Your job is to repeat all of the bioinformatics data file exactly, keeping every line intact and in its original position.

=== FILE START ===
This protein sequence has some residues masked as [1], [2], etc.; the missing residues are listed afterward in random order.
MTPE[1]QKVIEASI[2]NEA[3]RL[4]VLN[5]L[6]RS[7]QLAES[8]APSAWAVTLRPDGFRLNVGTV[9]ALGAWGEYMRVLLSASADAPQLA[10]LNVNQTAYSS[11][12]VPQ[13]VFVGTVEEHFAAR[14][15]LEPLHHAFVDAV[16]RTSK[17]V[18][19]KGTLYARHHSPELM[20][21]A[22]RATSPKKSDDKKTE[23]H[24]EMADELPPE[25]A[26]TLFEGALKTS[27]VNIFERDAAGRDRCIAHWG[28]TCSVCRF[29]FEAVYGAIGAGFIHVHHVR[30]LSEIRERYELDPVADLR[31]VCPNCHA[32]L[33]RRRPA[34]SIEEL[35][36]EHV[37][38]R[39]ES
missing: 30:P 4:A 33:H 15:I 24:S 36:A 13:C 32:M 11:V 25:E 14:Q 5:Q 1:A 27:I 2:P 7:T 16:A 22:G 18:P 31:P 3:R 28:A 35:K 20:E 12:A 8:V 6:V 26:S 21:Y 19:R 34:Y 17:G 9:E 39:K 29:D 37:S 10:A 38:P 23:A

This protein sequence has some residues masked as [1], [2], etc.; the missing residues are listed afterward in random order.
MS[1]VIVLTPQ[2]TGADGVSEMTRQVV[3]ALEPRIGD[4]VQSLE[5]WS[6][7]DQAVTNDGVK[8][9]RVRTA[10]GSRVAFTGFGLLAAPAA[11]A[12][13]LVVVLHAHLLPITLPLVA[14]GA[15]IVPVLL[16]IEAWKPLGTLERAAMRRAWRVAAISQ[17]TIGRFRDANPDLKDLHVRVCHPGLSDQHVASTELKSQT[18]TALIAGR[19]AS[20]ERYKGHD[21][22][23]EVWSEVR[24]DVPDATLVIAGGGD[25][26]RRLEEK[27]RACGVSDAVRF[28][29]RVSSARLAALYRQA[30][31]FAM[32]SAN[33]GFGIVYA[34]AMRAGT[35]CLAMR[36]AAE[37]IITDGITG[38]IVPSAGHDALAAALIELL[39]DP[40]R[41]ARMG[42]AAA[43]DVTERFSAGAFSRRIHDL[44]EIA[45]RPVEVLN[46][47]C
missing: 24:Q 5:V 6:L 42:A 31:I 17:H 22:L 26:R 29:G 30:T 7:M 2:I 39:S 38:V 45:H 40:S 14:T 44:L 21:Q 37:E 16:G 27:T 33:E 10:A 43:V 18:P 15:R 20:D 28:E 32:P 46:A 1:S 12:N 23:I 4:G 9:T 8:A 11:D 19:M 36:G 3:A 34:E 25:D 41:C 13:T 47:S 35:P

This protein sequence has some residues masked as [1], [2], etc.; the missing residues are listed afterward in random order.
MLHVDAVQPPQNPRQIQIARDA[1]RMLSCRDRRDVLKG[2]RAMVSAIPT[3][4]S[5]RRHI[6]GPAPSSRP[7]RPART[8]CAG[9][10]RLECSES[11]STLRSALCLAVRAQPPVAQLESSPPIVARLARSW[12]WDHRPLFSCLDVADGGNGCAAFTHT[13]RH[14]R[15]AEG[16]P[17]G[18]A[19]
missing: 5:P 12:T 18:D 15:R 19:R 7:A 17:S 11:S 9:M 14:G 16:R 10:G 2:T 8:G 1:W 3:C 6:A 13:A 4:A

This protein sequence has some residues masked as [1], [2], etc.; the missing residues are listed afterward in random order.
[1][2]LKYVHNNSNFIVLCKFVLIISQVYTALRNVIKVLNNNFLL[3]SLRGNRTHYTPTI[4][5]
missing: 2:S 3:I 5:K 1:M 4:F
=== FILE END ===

This protein sequence has some residues masked as [1], [2], etc.; the missing residues are listed afterward in random order.
MTPE[1]QKVIEASI[2]NEA[3]RL[4]VLN[5]L[6]RS[7]QLAES[8]APSAWAVTLRPDGFRLNVGTV[9]ALGAWGEYMRVLLSASADAPQLA[10]LNVNQTAYSS[11][12]VPQ[13]VFVGTVEEHFAAR[14][15]LEPLHHAFVDAV[16]RTSK[17]V[18][19]KGTLYARHHSPELM[20][21]A[22]RATSPKKSDDKKTE[23]H[24]EMADELPPE[25]A[26]TLFEGALKTS[27]VNIFERDAAGRDRCIAHWG[28]TCSVCRF[29]FEAVYGAIGAGFIHVHHVR[30]LSEIRERYELDPVADLR[31]VCPNCHA[32]L[33]RRRPA[34]SIEEL[35][36]EHV[37][38]R[39]ES
missing: 30:P 4:A 33:H 15:I 24:S 36:A 13:C 32:M 11:V 25:E 14:Q 5:Q 1:A 27:I 2:P 7:T 16:A 22:G 18:P 31:P 3:R 28:A 35:K 20:E 12:A 8:V 6:V 26:S 21:Y 19:R 34:Y 17:G 9:E 39:K 29:D 37:S 10:A 38:P 23:A

This protein sequence has some residues masked as [1], [2], etc.; the missing residues are listed afterward in random order.
MS[1]VIVLTPQ[2]TGADGVSEMTRQVV[3]ALEPRIGD[4]VQSLE[5]WS[6][7]DQAVTNDGVK[8][9]RVRTA[10]GSRVAFTGFGLLAAPAA[11]A[12][13]LVVVLHAHLLPITLPLVA[14]GA[15]IVPVLL[16]IEAWKPLGTLERAAMRRAWRVAAISQ[17]TIGRFRDANPDLKDLHVRVCHPGLSDQHVASTELKSQT[18]TALIAGR[19]AS[20]ERYKGHD[21][22][23]EVWSEVR[24]DVPDATLVIAGGGD[25][26]RRLEEK[27]RACGVSDAVRF[28][29]RVSSARLAALYRQA[30][31]FAM[32]SAN[33]GFGIVYA[34]AMRAGT[35]CLAMR[36]AAE[37]IITDGITG[38]IVPSAGHDALAAALIELL[39]DP[40]R[41]ARMG[42]AAA[43]DVTERFSAGAFSRRIHDL[44]EIA[45]RPVEVLN[46][47]C
missing: 24:Q 5:V 6:L 42:A 31:I 17:H 22:L 26:R 29:G 30:T 7:M 2:I 39:S 38:V 45:H 40:S 14:T 44:L 21:Q 37:E 16:G 27:T 33:E 10:A 43:V 18:P 15:R 20:D 28:E 32:P 46:A 1:S 12:N 23:I 4:G 9:T 8:A 11:D 19:M 36:G 3:A 34:E 25:D 41:C 13:T 47:S 35:P

This protein sequence has some residues masked as [1], [2], etc.; the missing residues are listed afterward in random order.
MLHVDAVQPPQNPRQIQIARDA[1]RMLSCRDRRDVLKG[2]RAMVSAIPT[3][4]S[5]RRHI[6]GPAPSSRP[7]RPART[8]CAG[9][10]RLECSES[11]STLRSALCLAVRAQPPVAQLESSPPIVARLARSW[12]WDHRPLFSCLDVADGGNGCAAFTHT[13]RH[14]R[15]AEG[16]P[17]G[18]A[19]
missing: 5:P 12:T 18:D 15:R 19:R 7:A 17:S 11:S 9:M 14:G 16:R 10:G 2:T 8:G 1:W 3:C 6:A 13:A 4:A

This protein sequence has some residues masked as [1], [2], etc.; the missing residues are listed afterward in random order.
[1][2]LKYVHNNSNFIVLCKFVLIISQVYTALRNVIKVLNNNFLL[3]SLRGNRTHYTPTI[4][5]
missing: 2:S 3:I 5:K 1:M 4:F